The secret garden: Walk through the making of Chanel’s iconic fragrance
Discovering the true soul of Chanel No.5
On a damp morning in May, Joseph Mul is standing in the middle of his six hectare rose field in Pégomas, France talking about the correct way to handpick the May rose. He selects the perfect bloom, and explains, “Put one finger over, one under. Pinch the calyx, then with a twist of your wrist…snap.” I tried attempting it, while being wary that the delicate petals would crumble in my hand, but Mul urges me with a gentle smile, probably losing patience with my sluggish speed. Just a few meters away a team of 70 women are swiftly moving through the bushes, meticulously picking any rose that had blossomed that morning. Each year, they must hand pick 37 tonnes of roses while they are in bloom in the first three weeks of May.
Close to the world’s fragrance captial Grasse, these fields aren’t marked on any tourist map. The farm has been a part of the Mul family estate for five generations, and for the past three decades, it has been exclusively cultivating flowers for Chanel fragrances. In 1987, the fashion house struck this partnership when real-estate developers started buying land around Grasse, where the Muls grow the precious flowers. “We have to preserve the elements that are important to the N05 heritage,” says Olivier Polge, Chanel’s head perfumer. Besides the May rose, the Muls also grow jasmine, iris, geranium and tuberose for fragrances.
Gatherers fill their apron pockets with fresh blooms
The fragrant ambertoned concrete
Olivier Polge (centre) with Joseph Mul (right) and Jean-François Vieille
The May rose aka rosa centifolia is peculiar to the Grasse region and is central to the powdery-floral notes of N05. “It’s like making wine, each rose will smell different depending on the soil and climate. It’s important to us that this scent stays the same,” Polge says of the distinctive honeyed sweetness of these roses.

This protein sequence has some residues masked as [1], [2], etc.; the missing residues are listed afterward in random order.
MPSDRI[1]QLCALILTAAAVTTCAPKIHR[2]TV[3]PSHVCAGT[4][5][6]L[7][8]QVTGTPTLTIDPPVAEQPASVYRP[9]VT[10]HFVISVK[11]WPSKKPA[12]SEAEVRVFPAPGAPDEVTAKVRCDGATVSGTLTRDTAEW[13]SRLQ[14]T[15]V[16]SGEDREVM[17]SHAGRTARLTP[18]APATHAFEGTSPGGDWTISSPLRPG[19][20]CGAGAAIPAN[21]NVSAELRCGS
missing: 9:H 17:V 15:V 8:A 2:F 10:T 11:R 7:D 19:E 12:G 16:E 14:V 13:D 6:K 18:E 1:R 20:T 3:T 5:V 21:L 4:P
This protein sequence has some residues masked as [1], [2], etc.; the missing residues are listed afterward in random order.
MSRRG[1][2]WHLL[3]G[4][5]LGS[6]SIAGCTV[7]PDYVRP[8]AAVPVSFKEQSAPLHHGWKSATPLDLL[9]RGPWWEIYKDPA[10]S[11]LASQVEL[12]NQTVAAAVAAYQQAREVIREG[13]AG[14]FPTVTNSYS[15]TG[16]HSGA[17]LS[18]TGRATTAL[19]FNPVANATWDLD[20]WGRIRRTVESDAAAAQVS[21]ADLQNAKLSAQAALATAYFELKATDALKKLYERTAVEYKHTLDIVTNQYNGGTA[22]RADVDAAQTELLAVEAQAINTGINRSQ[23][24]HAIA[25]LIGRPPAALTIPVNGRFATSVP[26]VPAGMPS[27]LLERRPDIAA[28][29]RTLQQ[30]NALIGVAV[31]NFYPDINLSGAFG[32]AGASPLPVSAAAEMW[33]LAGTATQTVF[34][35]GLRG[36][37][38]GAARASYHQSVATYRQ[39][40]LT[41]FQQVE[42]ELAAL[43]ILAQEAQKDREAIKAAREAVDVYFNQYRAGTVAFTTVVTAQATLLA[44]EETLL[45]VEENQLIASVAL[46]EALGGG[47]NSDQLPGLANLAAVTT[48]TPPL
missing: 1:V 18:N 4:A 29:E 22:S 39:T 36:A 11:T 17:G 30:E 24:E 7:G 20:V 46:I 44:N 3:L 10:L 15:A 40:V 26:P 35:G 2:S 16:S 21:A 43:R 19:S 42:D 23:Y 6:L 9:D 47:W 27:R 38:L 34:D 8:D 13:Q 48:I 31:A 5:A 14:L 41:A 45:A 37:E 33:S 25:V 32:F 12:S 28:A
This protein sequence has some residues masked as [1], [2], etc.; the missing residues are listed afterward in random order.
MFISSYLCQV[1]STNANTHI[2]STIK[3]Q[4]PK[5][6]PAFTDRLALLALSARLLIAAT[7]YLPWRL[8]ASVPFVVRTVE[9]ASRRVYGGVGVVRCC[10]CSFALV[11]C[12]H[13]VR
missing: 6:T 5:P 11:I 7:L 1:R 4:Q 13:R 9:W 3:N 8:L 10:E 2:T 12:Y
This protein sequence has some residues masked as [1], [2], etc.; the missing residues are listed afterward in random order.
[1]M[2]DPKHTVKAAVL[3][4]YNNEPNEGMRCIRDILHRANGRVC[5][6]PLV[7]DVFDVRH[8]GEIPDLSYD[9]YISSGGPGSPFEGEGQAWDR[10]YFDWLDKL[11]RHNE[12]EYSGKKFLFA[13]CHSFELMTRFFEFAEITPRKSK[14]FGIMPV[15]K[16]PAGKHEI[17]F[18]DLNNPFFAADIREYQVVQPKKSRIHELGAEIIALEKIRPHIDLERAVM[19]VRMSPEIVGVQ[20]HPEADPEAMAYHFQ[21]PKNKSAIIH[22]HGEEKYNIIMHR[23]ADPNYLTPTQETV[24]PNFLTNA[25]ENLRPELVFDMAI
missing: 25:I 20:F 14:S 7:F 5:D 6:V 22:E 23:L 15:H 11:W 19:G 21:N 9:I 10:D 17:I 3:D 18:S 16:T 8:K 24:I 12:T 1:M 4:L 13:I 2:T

For Mul’s team, it’s a race against time to extract the essence before the flowers wilt in the heat. He gives me a handful of flowers and asks me to press them in my fist—the sweetness gave way to a subtle spice within minutes. And for this reason, every hour, a truck delivers freshly harvested flowers to a processing factory down the road. Here, 300 kg of flowers are loaded into a giant steel vat, triple washed with an industrial solvent and mixed into a wax (called concrete) that holds all the scents of the flowers. The dense, amber-toned concrete is then locked away like a valuable treasure in large steel containers. The math is simple: it takes 400kg of roses to produce one kg of concrete, which yields 600gm of rose absolute. And it’s this absolute that finds its way into a bottle on No5. “We have a special bond with our raw materials,” says Polge. “It’s these beautiful ingredients that make Chanel so special.”
“N05 is almost 100 years old but it’s still relevant. As time passes it becomes even more original because it smells unlike anything else” – Oliver Polge; Chanel’s Head Perfumer